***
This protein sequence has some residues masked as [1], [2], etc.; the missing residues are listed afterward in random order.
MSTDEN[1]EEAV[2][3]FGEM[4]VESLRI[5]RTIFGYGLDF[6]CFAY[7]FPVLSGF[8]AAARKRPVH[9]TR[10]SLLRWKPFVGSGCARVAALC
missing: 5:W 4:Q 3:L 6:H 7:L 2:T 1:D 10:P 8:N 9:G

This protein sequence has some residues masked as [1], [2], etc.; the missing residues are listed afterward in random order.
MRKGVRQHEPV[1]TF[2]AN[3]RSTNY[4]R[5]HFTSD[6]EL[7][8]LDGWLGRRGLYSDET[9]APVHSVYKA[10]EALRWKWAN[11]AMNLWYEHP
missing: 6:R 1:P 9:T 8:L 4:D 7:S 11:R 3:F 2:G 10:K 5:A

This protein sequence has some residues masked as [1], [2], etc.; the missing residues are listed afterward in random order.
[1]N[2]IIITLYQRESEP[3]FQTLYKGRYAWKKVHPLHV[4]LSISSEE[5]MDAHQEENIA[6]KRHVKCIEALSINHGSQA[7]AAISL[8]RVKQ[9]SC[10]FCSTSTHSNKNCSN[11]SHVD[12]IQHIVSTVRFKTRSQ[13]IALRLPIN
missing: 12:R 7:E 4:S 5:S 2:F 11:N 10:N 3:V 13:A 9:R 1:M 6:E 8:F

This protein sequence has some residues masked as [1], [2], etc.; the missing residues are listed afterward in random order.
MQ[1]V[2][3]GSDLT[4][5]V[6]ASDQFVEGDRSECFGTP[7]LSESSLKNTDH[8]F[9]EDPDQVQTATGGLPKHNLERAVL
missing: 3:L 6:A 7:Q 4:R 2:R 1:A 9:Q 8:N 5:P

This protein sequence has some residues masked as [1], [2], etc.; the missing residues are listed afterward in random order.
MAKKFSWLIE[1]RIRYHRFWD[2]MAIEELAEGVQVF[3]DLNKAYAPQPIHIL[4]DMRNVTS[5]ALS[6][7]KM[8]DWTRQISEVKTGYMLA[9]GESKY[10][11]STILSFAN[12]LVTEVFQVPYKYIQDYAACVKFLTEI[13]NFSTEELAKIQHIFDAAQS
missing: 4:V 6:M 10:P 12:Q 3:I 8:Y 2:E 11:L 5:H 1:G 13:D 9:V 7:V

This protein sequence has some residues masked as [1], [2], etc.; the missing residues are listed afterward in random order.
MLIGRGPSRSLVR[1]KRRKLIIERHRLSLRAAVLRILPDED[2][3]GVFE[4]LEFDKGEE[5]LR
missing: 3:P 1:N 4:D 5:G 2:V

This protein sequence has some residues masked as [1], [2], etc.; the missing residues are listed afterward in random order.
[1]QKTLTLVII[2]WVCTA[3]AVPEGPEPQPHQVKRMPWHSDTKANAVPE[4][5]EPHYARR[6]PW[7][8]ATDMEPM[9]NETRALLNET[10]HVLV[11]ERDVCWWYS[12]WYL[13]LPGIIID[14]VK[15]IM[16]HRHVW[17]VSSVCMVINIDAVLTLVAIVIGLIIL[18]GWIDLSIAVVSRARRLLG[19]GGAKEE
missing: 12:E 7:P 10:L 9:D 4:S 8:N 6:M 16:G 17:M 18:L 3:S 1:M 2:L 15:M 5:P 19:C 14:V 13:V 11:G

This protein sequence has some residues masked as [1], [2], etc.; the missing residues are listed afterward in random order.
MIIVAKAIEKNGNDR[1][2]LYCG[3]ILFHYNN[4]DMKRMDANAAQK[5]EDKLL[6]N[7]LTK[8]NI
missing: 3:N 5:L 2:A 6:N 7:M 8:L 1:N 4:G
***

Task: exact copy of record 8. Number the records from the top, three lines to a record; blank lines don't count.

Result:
This protein sequence has some residues masked as [1], [2], etc.; the missing residues are listed afterward in random order.
MIIVAKAIEKNGNDR[1][2]LYCG[3]ILFHYNN[4]DMKRMDANAAQK[5]EDKLL[6]N[7]LTK[8]NI
missing: 3:N 5:L 2:A 6:N 7:M 8:L 1:N 4:G